On summer evenings in the former mining town of Silverton, Colo., the staccato sound of gunshots used to echo through otherwise quiet streets. A cast of stereotypical Old West characters riddled one another with bullets, as the legendary gunfighters did once upon a time in the West.
Except that those kind of shoot-’em-ups didn’t happen out here in the West. Not really.
Back in the 1950s, those fake Silverton gunfights followed a well-timed schedule, erupting when the narrow-gauge train, loaded with tourists, rolled into town in the middle of the day. Eventually, however, a group of history-minded citizens gained influence and rejected the violent charade as a mockery of their town’s history. By the 1970s, the fake gunfights were no more.
The West always has been a land of myths, where visitors can live out their dreams—and their misconceptions. Perhaps the most persistent one is that of the gunslinging West, when ordinary citizens were armed to the teeth, and the only law and order came from the end of a brave man’s Colt 45. Today, the notion persists that Westerners define themselves by their love of guns.
Like most legends, that of the gunfighters’ West derives from a morsel of truth. Yet, nourished by pop culture, movies and the snowball effect of falsehood, that myth has very little in common with the history that spawned it. Even in late 19th-century Silverton, a rough-and-tumble mining town, ordinary citizens didn’t walk the streets with sidearms. There were occasional gunfights, as when a 19-year-old recidivist shot the town marshal dead in 1881. There were four or five shots fired in all, and the criminals were hanged, not shot, by vigilantes. Full-on fights like those in old Westerns, in which the butcher, baker and candlemaker were also involved, were virtually unknown.
It’s not that guns weren’t around. Hunters were armed, and at least one early newspaper editor was known to have a pistol stashed in his desk. It was not an armed citizenry that kept law and order, however, but the marshals, sheriffs and federal government. Rare flare-ups between the area Utes and white settlers were generally handled by federal soldiers, not citizen militias. The only assault rifle back then was the Gatling gun, which was available only to soldiers at a few military posts. Richard Gatling had invented the rapid-fire “battery gun” during the Civil War, thinking—National Rifle Association-like—that a more efficient killing machine would reduce the carnage on the battlefield. He was terribly wrong.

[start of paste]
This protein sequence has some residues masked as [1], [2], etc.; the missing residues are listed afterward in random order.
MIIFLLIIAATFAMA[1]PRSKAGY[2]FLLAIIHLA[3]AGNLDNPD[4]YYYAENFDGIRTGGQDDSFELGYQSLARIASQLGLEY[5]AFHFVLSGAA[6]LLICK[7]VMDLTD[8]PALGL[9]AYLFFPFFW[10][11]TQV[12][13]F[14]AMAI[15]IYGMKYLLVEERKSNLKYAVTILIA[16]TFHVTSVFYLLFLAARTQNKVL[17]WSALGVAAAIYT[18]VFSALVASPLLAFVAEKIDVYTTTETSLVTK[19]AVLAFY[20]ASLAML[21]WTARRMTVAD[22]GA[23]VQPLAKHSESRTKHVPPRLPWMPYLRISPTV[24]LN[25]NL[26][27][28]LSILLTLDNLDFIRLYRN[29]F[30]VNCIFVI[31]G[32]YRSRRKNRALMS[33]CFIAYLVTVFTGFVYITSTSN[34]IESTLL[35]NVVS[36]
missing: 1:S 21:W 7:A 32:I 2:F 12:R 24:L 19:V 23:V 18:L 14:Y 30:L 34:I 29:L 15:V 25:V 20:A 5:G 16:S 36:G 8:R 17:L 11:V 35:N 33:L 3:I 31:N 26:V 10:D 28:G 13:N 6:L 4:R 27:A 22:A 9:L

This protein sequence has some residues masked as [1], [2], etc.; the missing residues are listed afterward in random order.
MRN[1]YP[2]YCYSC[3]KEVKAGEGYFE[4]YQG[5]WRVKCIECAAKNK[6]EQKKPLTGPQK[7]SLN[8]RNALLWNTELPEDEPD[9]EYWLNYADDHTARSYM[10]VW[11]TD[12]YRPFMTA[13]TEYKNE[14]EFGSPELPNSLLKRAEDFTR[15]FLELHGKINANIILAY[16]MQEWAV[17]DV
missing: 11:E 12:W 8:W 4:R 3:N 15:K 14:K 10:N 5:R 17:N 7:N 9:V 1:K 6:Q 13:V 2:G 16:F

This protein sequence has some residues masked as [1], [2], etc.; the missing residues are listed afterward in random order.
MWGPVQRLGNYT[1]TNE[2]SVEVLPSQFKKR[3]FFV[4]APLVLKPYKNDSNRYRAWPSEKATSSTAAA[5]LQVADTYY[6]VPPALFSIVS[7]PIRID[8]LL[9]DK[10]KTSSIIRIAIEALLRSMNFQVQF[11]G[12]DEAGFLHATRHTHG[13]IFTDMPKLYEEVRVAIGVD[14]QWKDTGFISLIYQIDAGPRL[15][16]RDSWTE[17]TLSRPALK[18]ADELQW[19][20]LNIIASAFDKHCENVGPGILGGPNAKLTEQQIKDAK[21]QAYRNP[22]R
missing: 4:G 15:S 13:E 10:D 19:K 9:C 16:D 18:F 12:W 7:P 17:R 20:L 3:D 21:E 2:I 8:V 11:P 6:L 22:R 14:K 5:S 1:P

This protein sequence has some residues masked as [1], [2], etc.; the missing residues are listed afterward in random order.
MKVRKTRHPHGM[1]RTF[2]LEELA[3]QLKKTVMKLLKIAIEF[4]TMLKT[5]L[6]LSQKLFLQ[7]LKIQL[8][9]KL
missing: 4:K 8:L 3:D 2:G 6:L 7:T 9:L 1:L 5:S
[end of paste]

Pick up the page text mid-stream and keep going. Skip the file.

Comb through the region’s early newspapers, and you’ll find only occasional mentions of killings by gun. Accounts of shootings over the 19th century equivalent to a fender-bender are sparse. Madmen in the Wild West didn’t shoot up schools or even saloons. Believe it or not, teachers weren’t armed.
Dynamite was a far more ubiquitous and more important symbol of the Old West’s culture. This was mining country, after all, and miners and road builders relied on explosives to make a living, and a killing. Dynamite was easy to access, and was not uncommonly used for murders and suicides over the years, even in more modern times. In 1975, a bomber blew the Silverton Depot off its foundation. Around the same time, a motorcycle shop and bar in Durango, and a watering hole in Silverton, were bombed.
Today, explosives are tightly regulated. Lobbyists for the explosives industry, however, have yet to proclaim that the only thing that can stop a bad guy with dynamite is a good guy with dynamite. Well-paid lobbyists do not argue that it infringes on our liberties or threatens agrarian culture to subject a farmer to a background check if he buys a truckload of nitrogen fertilizer. And though I’ve known of people dynamiting ponds to catch fish easily, I have yet to hear any politician arguing that regulating the sale of explosives is a threat to our traditional hunting-and-fishing culture.
The Old West was, at times, quite wild, but if we’re looking for a symbol of the times, it’s not the Colt Peacemaker and certainly not the AR-15. Firearms are not integral to Western culture or identity. Take away our semi-automatic guns and our high-volume ammo clips, and limit the amount of ammunition we can buy—and we’ll still be Westerners.
It’s time to follow Silverton’s example and stop reducing ourselves and our region to a silly caricature manufactured by Hollywood and supported by a gun industry looking to peddle more of its deadly wares.
Jonathan Thompson is a contributor to Writers on the Range, a service of High Country News. Based in Durango, Colo., he is a senior editor at HCN.